The Blue Bottle location in Hayes Valley is like a little hole in the wall that everyone knows about. The kiosk itself is a re-purposed garage with a finely manicured curbside and is tucked in the folds of an otherwise typical ally. It has just enough room for a lovely pastry case, the necessary espresso machines, a counter and the line that seems constantly formed in front of it.

Blue Bottle Alley

Writeability and Purchased Presence

As a walk-up coffee bar in an old garage in a former alley, there’s no place to sit at this Blue Bottle location, but to be honest you don’t really need one; less than a block away you’ll find Patricia’s Green, a little urban park on Octavia Street that’s just right for creative inspiration. On a side note, there’s amazing inspiration to be found in the history of Patricia’s Green and the amazing woman it stands for as a memorial. You can check it out at

Price: $$

Be sure to bring cash or check. The pricing is very reasonable with coffee starting around $3 and generously sized pastries beginning at $1.50.

Blue Bottle Counter

Blue Bottle Pastries


Parking is always a little challenging in San Francisco and the streets near Blue Bottle are no exception. There are a few streets nearby that have free 2 hour parking, but bring money for the parking meters just in case you can’t snag a spot there.

Writer’s Tip

Bundle up on a sunny winter day and get a coffee and some pastries at the kiosk, then head over to Patricia’s Green. Settle in on a bench to enjoy your treats and let yourself daydream and brainstorm as you watch the world pass by. Jot down observations, thoughts, ideas, and reflections as they come to you, and try to bring a little of this creative and happy state back to your writing space back home.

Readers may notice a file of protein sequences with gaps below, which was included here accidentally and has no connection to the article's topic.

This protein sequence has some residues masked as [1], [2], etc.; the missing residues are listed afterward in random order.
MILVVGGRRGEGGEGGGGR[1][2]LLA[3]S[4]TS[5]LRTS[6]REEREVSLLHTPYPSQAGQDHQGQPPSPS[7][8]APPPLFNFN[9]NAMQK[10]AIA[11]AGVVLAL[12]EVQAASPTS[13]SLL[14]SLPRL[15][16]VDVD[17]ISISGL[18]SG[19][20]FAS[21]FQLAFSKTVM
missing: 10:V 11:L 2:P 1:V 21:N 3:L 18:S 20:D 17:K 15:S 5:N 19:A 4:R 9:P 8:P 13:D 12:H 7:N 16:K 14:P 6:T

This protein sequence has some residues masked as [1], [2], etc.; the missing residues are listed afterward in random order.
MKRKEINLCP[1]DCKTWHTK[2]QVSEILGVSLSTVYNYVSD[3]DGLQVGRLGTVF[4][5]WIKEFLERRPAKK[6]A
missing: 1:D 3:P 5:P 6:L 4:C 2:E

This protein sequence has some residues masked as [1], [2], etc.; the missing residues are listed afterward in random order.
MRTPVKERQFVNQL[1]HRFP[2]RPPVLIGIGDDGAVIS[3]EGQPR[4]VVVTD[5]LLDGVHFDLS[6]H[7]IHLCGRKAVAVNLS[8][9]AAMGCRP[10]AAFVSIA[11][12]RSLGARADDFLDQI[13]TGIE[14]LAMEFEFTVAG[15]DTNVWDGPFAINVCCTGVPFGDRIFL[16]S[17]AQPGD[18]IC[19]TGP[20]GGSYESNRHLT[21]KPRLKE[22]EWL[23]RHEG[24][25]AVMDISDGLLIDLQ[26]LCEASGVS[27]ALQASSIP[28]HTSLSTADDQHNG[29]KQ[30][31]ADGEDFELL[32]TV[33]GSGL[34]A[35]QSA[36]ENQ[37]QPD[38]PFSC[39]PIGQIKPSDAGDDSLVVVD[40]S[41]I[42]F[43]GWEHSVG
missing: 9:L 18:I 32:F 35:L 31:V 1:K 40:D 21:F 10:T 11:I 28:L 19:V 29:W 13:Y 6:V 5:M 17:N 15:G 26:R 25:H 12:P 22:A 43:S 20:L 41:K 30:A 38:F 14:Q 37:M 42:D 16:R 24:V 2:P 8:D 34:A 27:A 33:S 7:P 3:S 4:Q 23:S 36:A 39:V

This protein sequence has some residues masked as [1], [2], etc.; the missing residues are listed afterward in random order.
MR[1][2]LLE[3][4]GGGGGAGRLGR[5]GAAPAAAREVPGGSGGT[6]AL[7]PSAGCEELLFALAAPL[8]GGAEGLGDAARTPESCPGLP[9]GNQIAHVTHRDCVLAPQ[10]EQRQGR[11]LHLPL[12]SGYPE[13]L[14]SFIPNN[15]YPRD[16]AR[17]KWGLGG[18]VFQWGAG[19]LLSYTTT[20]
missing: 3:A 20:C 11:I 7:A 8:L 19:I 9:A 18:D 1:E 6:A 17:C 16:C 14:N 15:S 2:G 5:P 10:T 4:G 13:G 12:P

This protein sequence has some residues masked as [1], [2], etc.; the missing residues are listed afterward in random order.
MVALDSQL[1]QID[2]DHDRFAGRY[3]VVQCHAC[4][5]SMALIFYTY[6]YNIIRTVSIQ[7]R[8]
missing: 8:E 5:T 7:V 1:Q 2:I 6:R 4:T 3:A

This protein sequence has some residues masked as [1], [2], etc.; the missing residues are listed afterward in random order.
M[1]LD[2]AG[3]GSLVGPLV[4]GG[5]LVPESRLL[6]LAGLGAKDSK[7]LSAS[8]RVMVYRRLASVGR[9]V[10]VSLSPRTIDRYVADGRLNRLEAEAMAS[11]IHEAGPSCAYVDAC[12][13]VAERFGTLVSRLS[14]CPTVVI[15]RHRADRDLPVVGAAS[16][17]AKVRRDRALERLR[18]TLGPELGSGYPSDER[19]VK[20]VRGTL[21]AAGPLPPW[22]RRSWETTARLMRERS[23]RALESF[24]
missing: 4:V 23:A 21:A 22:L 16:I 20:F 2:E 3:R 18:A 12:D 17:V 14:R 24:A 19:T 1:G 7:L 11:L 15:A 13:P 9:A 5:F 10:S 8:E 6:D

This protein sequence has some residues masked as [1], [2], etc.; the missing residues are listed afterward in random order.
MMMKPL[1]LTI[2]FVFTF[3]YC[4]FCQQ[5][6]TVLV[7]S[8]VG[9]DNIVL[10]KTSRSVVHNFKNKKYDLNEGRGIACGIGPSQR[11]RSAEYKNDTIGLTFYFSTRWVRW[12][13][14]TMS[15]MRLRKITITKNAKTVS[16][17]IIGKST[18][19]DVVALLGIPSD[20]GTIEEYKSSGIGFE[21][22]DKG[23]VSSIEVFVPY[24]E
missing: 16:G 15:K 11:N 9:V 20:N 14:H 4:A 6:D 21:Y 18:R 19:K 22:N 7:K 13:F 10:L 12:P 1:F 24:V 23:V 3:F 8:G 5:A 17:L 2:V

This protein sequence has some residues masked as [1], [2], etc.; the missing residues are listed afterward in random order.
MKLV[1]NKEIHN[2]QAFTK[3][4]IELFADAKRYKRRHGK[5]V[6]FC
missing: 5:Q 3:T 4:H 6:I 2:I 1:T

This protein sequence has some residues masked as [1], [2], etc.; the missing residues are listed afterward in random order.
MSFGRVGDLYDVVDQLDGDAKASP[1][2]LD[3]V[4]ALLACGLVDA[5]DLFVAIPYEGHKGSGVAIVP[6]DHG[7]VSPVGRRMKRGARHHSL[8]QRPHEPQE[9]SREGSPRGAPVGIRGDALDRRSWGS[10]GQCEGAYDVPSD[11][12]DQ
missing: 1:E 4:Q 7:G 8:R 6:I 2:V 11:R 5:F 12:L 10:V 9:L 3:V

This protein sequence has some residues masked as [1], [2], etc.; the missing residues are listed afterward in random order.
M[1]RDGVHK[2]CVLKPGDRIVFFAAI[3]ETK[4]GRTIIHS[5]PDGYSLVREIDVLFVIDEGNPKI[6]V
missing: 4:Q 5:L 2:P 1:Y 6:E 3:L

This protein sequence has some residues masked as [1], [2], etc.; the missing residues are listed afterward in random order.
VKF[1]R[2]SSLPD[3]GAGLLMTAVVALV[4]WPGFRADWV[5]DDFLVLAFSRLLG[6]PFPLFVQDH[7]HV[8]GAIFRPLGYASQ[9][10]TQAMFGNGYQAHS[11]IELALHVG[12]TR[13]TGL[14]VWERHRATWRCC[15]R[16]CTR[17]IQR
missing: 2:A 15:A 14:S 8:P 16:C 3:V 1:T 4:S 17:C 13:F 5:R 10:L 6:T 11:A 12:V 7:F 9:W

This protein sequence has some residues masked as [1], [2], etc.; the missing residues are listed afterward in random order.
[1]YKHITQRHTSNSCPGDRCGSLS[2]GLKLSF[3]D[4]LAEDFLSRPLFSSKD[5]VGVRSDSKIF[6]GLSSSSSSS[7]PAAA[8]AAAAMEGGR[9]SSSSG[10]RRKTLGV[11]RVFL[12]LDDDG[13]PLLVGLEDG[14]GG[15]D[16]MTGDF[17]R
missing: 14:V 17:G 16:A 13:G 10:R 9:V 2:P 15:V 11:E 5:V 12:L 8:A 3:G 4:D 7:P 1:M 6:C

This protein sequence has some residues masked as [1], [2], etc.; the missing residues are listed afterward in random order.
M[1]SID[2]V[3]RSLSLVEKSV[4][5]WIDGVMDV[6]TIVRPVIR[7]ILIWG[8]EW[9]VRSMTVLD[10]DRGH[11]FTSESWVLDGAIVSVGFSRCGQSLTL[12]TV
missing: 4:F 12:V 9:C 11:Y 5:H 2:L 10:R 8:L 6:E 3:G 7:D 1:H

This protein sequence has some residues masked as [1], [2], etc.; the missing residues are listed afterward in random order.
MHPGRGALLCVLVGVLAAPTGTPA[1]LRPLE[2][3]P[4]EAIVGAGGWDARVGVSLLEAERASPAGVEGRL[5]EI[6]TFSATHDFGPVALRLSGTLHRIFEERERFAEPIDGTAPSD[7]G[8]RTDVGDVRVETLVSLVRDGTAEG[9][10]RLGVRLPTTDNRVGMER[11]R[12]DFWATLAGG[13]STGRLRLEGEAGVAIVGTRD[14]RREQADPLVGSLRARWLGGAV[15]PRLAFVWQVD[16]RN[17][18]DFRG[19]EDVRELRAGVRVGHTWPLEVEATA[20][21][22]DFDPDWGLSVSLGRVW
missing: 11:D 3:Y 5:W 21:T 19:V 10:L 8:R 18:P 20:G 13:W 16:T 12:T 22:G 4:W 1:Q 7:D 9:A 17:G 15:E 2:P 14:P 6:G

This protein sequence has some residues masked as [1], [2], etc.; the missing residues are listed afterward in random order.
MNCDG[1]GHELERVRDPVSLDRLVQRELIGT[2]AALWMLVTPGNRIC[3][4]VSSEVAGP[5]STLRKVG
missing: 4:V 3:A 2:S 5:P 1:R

Find It

Blue Bottle Kiosk, Hayes Valley location
315 Linden Street
San Francisco

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A 2012 Retrospective

Wow, it’s already 2013. The first day of the new year is always an exciting time, and we’re looking forward to what’s ahead. But before we get ahead of ourselves, we’d like to take a moment to look back on a wonderful 2012.

2012 was the year of Nooks & Cranberries, to us. We had gone on hiatus for a while, but when we returned last summer, there was no looking back! We’ve been posting daily for months, giving you writing prompts and inspiration, glimpses into the writing life, and, of course, some fantastic Destination Inspiration. The latter is the backbone of Nooks & Cranberries, so we want to take you along on a look back to some of our favorite recent destinations.
For a Seattle writing space, we love Belle Epicurean. Tip: Order a brioche and take a seat at one of the marble-topped window seats.

Belle Epicurean Brioche

We also got out of town quite a bit, giving you some Destination Inspiration from some other great Northwest places, including Walla Walla’s Brasserie Four

Brasserie Four Macarons

Monteillet Fromagerie in Dayton, Washington, …

Monteillet Cheese

…and Whoopemup Hollow Cafe in Waitsburg.

Whoopemup Hollow Gazpacho

We also had a great trip to Bend, Oregon, with our husbands and sons, where the focus switched from wine to beer (as seen from our sampler, below, at 10 Barrel). There’s nothing like getting out of our natural preferences to expand our palates–and our inspiration!

10 Barrel Sampler


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Destination Inspiration: Sunriver Brewing Company

Sunriver Brewing Exterior


Having experienced plenty of beer on our recent trip to Bend, Oregon, by our last night there it was time to sit back and relax. For that, the Sunriver Brewing Company was a good fit. They have it figured out. After visiting many breweries and the restaurants that go with them, the brewhouse restaurant of Sunriver Brewing Company was a lovely way to cap off our day.  On a summer evening we sat out on the deck, wrangling kids and discussing the menu (on which everything looked good).